A week ago we woke up to over a foot of silent, heavenly, childhood-resurrecting snow. I went out with a shovel and found that my neighbor George had unbarricaded me already. So I plucked my way to old Mrs. Carter's house and did her car and driveway. Meanwhile, Kathy B. was hacking a tunnel from Mrs. Gliba's steps to the road, and I saw Steven D. armed and looking for someone to rescue.
Economically speaking, it was a zero-sum game: Everybody's snow got shoveled by someone else, and it was no more or no less efficient than if they had shoveled it themselves. But life is more than the removal of precipitation, and the crisscrossing lines of neighbors "bearing one another's burdens" (Galatians 6:2) augmented the value of the exercise.
It made me think that if God had wanted to create a more "efficient" world with more efficient people, He would have eliminated such time-wasters as sleep (one-third of the day), eating (three times a day), hygiene, sex, music, friendship, and childhood. Then we could have gotten a lot done.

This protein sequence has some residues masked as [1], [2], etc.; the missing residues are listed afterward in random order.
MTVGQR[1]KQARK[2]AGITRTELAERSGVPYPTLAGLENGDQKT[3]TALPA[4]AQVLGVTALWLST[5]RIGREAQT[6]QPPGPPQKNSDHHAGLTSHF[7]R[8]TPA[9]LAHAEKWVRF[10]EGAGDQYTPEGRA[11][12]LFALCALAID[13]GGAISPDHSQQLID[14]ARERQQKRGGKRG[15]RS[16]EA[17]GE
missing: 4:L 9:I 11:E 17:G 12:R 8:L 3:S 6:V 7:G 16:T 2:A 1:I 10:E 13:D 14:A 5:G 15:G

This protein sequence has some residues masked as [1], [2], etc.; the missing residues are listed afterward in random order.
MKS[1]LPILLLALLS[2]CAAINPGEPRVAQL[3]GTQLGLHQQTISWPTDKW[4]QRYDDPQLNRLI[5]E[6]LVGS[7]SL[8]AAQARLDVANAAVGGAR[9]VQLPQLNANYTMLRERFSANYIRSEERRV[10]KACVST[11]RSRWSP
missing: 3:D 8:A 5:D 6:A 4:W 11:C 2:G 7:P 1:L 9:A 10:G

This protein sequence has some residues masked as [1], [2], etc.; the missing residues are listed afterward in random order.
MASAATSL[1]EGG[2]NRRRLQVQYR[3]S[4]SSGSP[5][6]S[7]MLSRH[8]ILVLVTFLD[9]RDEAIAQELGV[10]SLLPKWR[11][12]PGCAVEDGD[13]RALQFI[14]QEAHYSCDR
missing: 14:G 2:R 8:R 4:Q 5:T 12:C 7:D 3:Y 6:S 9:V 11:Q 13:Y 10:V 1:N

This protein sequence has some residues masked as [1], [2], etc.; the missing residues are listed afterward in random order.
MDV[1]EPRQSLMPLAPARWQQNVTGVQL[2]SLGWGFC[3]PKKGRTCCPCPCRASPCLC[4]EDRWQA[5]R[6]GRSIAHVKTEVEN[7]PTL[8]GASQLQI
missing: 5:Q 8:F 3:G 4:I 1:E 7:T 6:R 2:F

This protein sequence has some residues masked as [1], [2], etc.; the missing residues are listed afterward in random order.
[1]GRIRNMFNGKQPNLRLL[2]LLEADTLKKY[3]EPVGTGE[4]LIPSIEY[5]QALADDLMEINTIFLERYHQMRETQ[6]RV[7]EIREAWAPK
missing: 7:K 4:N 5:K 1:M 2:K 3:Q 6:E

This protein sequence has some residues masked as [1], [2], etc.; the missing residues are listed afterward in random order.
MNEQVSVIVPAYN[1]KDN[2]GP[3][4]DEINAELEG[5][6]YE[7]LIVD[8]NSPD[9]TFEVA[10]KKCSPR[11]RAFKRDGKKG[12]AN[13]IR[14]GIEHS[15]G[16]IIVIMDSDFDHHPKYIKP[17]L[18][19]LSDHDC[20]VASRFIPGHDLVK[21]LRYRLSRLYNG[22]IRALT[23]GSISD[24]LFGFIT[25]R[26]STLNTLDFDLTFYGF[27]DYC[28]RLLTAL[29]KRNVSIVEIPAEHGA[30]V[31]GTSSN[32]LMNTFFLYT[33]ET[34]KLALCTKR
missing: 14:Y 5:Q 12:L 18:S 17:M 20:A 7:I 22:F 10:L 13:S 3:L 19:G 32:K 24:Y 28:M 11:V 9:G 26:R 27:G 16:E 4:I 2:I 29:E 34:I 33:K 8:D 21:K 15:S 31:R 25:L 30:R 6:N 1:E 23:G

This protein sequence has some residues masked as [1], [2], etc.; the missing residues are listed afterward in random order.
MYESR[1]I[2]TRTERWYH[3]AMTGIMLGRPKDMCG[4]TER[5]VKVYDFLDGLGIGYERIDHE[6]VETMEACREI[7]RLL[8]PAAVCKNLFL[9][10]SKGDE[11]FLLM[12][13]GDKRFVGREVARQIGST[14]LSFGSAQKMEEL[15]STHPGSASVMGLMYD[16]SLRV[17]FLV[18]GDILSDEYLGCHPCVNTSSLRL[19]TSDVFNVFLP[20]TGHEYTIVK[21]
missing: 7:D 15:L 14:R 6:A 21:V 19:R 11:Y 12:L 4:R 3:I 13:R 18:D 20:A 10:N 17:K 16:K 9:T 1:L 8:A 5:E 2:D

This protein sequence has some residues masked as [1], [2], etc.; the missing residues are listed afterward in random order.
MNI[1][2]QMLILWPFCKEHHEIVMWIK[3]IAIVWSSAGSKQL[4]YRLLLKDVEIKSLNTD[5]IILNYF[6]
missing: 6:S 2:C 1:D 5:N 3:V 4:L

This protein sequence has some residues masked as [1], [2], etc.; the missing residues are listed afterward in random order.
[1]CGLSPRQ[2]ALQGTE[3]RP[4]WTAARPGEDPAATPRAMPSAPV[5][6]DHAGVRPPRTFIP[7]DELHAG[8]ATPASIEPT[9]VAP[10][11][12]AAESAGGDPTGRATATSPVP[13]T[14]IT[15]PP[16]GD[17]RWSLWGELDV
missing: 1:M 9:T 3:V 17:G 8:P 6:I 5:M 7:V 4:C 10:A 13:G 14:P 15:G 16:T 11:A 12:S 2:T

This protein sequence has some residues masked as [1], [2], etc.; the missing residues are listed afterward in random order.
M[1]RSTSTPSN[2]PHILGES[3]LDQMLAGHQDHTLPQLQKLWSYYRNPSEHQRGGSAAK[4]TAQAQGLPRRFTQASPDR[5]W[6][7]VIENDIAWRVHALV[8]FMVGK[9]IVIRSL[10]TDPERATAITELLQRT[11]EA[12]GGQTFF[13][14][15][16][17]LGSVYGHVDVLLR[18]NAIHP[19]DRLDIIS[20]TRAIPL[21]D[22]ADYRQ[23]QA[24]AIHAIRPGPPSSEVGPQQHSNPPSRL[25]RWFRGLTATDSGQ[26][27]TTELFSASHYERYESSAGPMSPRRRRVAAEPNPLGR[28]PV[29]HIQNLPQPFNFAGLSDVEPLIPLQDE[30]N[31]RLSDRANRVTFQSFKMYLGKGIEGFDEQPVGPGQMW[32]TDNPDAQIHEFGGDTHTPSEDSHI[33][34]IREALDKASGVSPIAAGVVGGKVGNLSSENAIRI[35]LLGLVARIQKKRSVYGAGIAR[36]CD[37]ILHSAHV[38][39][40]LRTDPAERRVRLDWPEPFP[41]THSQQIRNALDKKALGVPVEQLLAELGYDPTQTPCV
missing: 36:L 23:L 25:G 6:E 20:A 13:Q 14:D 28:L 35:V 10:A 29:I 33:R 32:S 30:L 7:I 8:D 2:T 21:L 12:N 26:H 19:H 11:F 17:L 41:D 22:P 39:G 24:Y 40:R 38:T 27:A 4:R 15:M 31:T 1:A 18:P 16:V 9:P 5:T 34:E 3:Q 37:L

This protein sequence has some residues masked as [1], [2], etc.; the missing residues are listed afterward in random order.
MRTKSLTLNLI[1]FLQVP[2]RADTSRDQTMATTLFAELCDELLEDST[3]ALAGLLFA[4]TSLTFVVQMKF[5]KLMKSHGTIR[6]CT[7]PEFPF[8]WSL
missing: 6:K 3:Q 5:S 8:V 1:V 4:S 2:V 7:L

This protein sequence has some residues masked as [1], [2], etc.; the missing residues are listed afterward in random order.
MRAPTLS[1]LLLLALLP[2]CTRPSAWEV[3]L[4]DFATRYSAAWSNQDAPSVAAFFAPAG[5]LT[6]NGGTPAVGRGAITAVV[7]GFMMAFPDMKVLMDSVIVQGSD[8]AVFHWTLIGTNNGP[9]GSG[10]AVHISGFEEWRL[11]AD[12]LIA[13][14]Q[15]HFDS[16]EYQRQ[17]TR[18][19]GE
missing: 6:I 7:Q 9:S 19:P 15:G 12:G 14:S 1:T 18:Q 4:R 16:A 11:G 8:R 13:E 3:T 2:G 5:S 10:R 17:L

The next question is, of course, what we are so bent on getting done? I thought about my own life. What is the point of everything I do? Am I forever doing the thing I'm doing so that later on I can get to the thing I really want to be doing? Dorothy Parker said, "I hate writing. I love having written." Is that how it is for me, too?
What is the definition of an "interruption"? According to Merriam-Webster's Collegiate Dictionary, "Interrupt: To stop or hinder by breaking in." The implication is that the activity being "hindered" is more important than the demand that is interrupting it. We may have some things reversed. Our preacher last Sunday said his wife phoned him while he was preparing his sermon (on love), and rather than listen to her talk about her day, he orchestrated the conversation to find the nearest exit.
It's hard to say what I would have got done if the storm hadn't come. No one is allowed to know the might-have-beens. All that we have is the circle of light at our feet.
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